Q. What is the difference between Clay Court shoes vs Hard Court tennis shoes?

A.  Clay courts call for a different type of shoe. The balls are slower, they bounce higher and the points are much longer. Your movement on clay is more lateral so you'll want a shoe that has a tight upper for a locked-in feel that gives you stability and lateral support. This will give help with all the quick transitions you make on the clay. Clay moves as you run, so having a lightweight shoe is a good option. Since clay isn't as tough on your shoes as the hard court, there's less worry about wearing the shoe out quickly. Finally, make sure your clay court shoe has wide tread that won't get clogged and will provide you with a solid level of traction. Try our top Clay Court shoes!

Q. When should I replace my tennis shoes?

A.  Is it time for a new pair of shoes? If your shoes don’t squeak anymore on a hard court; if they’re no longer providing the traction to which you’ve become accustomed, or you’re feeling more foot and ankle soreness than usual after playing, those are all tell-tale signs that your shoes have seen better days. But even if you don’t notice those signs, the general rule of thumb is if you play once a week for an hour, you should be replacing your shoes at least once a year. Take a look at our top tennis shoes of 2023!

Tennis Elbow
Midwest Mailbag


Stay up-to-date on the latest questions and answers asked by tennis fans just like you. To submit a question for our monthly mailbag, please fill out the Ask the Experts form below or look for a #PureTennisMailbag on social media.  


Q: @ToriGilin, “What is the secret to putting more topspin on the ball?” 

Q: @stuartalittleton, “What is the best all around tennis shoe?”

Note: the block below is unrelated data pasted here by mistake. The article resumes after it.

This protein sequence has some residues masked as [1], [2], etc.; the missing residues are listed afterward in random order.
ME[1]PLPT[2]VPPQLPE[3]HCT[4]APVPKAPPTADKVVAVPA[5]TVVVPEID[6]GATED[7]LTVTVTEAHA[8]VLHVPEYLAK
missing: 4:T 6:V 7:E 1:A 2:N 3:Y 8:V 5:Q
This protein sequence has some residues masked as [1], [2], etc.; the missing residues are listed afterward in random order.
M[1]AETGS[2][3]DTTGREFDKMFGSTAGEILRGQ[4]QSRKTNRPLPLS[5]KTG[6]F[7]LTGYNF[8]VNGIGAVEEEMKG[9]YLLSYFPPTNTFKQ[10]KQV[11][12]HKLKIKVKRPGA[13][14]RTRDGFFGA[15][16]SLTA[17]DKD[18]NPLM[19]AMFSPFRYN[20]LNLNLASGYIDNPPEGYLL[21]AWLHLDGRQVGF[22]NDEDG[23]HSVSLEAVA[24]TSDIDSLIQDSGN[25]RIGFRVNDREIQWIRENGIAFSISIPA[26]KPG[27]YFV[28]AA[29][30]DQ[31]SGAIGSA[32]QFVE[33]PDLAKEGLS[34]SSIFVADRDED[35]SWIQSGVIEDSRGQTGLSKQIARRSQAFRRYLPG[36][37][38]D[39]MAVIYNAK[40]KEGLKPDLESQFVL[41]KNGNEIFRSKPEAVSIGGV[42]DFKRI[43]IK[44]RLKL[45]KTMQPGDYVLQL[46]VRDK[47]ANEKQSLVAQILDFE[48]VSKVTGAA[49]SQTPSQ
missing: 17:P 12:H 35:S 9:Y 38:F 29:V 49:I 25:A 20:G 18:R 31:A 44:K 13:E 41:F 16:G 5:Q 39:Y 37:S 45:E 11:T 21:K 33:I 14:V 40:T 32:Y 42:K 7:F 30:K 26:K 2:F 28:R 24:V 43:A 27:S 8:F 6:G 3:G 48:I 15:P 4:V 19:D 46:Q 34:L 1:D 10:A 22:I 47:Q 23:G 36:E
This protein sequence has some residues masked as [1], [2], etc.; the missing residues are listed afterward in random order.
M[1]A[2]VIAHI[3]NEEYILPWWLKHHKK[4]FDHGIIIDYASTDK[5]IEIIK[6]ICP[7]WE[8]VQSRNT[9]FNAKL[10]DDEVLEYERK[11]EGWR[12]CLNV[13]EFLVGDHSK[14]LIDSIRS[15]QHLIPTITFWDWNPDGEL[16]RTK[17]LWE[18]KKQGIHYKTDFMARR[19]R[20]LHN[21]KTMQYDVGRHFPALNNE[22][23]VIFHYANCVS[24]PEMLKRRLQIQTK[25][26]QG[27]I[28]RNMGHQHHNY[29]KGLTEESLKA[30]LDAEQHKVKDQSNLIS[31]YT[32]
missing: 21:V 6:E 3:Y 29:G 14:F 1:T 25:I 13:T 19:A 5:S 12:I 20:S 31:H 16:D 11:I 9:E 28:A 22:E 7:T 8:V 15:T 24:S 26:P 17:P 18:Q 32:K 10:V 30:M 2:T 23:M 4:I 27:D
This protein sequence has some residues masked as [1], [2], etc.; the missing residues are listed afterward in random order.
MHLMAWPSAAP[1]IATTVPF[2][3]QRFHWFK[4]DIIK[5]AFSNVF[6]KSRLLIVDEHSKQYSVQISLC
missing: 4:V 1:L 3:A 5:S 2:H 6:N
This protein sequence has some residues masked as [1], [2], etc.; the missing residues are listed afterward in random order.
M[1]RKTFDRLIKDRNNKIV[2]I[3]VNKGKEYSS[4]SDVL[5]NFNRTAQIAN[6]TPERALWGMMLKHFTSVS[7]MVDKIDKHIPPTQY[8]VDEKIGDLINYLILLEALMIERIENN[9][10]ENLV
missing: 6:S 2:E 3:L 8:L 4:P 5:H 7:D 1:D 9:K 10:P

A: The key to maximizing topspin is getting the racquet below the ball (dropping the hands/knees) and finishing above the contact point (typically through the opposite shoulder). Wrist action also creates heavier spin. [Keep the elbow tucked in!]

Q: @iamaleks_07, “What is it about the Djokovic forehand?

A: His ability to take the ball early (on the rise) cross court, or hold it and flip it down the line is exceptional. Novak is able to  consistently take time away from his opponent. [contact point * precision = A+]  


A:The best all around shoe on the market is the Barricade which made the anticipated comeback. Durable, supportive, comfortable. 

Q: @keatonnguyen, “How do you strengthen your mental game?”

A: Mental Game Tips
1.    Keep self talk positive. Encourage yourself. Best way to change momentum is with good energy
 2.    Have 1-2 rituals/habits at changeovers when things are going south (check notes, deep breaths, meditate)
 3.    Visualize the pattern/strategy you want to play before the match begins  

Racquets for Power
Junior Racquets
Racquet Replacement
Clay vs Hard
When to Replace Shoes
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Ask any question that you have about tennis and we will try to answer it in a timely manner. There will be new videos and blogs to help answer your questions so you can stay informed and continue to improve your game.